Correspondence to: Kiyoshi Asada, MD, PhD, Research Scientist, Third Department of Internal Medicine, Nara Medical University, 840 Shijocho, Kashihara, Nara 634-8521, Japan. kasada@naramed-u.ac.jp
Telephone: +81-744-223051 Fax: +81-744-247122
Received: May 20, 2016
Peer-review started: May 21, 2016
First decision: July 4, 2016
Revised: July 8, 2016
Accepted: August 27, 2016
Article in press: August 29, 2016
Published online: October 8, 2016

Abstract
AIM

To clarify whether Agtr1a methylation is involved in the development of nonalcoholic steatohepatitis (NASH)-related liver fibrosis in adult rats.

METHODS

A choline-deficient amino acid (CDAA) diet model was employed for methylation analysis of NASH-related liver fibrosis. Agtr1a methylation levels were measured in the livers of CDAA- and control choline-sufficient amino acid (CSAA)-fed rats for 8 and 12 wk using quantitative methylation-specific PCR. Hepatic stellate cells (HSCs) were isolated by collagenase digestion of the liver, followed by centrifugation of the crude cell suspension through a density gradient. Agtr1a methylation and its gene expression were also analyzed during the activation of HSCs.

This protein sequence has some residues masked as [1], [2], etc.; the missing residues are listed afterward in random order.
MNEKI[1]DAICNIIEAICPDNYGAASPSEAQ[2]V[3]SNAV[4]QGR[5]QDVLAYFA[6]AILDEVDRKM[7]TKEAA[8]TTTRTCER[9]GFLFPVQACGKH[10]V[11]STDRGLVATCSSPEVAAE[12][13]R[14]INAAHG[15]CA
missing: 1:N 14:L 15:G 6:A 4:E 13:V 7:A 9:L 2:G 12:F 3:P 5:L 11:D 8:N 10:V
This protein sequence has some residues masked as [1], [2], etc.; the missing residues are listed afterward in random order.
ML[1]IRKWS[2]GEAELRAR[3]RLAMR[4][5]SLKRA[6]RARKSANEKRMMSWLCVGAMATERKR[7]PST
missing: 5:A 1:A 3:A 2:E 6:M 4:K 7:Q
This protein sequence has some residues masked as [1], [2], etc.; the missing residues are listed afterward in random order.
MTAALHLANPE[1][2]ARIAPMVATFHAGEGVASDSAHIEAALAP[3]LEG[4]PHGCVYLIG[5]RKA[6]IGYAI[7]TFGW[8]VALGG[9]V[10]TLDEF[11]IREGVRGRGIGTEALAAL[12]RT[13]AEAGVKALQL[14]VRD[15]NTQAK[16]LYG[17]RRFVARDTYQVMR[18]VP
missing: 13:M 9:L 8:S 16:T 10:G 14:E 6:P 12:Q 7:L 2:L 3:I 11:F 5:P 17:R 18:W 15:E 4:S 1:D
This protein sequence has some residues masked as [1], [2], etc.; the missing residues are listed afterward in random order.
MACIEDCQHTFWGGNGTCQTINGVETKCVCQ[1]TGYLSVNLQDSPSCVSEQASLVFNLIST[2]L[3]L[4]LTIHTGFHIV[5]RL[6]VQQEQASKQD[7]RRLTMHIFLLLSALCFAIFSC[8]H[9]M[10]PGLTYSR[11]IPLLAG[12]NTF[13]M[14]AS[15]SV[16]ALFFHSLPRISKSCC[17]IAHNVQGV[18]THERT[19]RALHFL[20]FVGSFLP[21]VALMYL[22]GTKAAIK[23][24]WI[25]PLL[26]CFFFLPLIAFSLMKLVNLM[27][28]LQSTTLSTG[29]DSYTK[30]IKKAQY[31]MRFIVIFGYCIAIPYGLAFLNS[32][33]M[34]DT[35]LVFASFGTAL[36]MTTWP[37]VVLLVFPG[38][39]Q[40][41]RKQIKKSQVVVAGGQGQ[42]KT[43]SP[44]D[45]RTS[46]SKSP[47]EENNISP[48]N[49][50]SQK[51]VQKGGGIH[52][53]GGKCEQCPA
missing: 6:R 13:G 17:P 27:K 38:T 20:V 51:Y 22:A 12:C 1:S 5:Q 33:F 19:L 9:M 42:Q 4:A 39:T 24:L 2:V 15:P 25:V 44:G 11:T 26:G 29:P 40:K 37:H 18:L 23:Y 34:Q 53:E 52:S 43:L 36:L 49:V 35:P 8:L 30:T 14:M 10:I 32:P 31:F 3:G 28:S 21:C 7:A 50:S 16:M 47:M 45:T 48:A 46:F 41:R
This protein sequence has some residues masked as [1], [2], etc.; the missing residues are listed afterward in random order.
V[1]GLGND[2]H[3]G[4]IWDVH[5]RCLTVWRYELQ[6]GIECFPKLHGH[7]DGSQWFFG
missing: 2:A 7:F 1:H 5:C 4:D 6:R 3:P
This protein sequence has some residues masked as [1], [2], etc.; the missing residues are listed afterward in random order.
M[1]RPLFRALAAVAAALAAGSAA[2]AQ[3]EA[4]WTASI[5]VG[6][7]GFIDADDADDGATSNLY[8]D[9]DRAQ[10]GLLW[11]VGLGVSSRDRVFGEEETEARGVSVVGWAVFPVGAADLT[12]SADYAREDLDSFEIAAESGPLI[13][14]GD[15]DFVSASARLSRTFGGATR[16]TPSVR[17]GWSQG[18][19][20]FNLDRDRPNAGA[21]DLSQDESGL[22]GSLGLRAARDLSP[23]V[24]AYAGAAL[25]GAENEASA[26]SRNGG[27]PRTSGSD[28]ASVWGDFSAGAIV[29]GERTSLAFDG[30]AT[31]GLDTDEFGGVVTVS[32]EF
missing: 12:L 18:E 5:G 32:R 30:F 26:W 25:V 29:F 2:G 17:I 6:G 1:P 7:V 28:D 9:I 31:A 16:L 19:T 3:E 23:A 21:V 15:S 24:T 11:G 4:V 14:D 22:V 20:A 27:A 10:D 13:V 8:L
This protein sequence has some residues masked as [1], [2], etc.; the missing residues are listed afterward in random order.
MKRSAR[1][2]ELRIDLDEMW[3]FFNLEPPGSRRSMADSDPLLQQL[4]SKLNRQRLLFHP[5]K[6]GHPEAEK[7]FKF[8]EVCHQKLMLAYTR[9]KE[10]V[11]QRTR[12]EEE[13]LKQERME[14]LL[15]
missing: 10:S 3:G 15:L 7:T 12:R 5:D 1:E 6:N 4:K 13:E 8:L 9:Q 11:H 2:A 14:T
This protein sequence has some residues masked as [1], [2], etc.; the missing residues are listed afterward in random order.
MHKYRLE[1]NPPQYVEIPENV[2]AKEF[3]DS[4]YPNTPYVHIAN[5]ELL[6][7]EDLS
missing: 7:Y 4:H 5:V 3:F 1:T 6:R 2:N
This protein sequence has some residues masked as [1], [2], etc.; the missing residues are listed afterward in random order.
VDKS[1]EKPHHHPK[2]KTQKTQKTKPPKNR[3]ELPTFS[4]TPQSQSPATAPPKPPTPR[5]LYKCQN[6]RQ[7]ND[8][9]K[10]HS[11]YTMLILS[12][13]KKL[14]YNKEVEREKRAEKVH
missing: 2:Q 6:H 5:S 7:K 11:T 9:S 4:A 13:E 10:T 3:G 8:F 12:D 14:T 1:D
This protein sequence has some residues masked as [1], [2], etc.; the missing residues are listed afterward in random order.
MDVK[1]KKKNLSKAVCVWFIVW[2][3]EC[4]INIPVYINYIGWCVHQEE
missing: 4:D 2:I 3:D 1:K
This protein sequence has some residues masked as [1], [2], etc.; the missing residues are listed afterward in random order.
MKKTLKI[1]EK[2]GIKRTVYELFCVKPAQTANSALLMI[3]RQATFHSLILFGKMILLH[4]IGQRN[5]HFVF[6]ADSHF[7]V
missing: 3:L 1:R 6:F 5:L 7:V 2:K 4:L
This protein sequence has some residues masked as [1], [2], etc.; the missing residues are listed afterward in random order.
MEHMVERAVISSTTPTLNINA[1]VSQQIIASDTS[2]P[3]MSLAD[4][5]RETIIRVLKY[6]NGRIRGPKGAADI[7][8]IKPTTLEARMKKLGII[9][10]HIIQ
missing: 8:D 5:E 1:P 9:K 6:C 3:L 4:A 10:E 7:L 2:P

RESULTS

The mean levels of Agtr1a methylation in the livers of CDAA-fed rats (11.5% and 18.6% at 8 and 12 wk, respectively) tended to be higher (P = 0.06 and 0.09, respectively) than those in the livers of CSAA-fed rats (2.1% and 5.3% at 8 and 12 wk, respectively). Agtr1a was not methylated at all in quiescent HSCs, but was clearly methylated in activated HSCs (13.8%, P < 0.01). Interestingly, although Agtr1a was hypermethylated, the Agtr1a mRNA level increased up to 2.2-fold (P < 0.05) in activated HSCs compared with that in quiescent HSCs, suggesting that Agtr1a methylation did not silence its expression but instead had the potential to upregulate its expression. These findings indicate that Agtr1a methylation and its upregulation of gene expression are associated with the development of NASH-related liver fibrosis.

CONCLUSION

This is the first study to show that DNA methylation is potentially involved in the regulation of a renin-angiotensin system-related gene expression during liver fibrosis.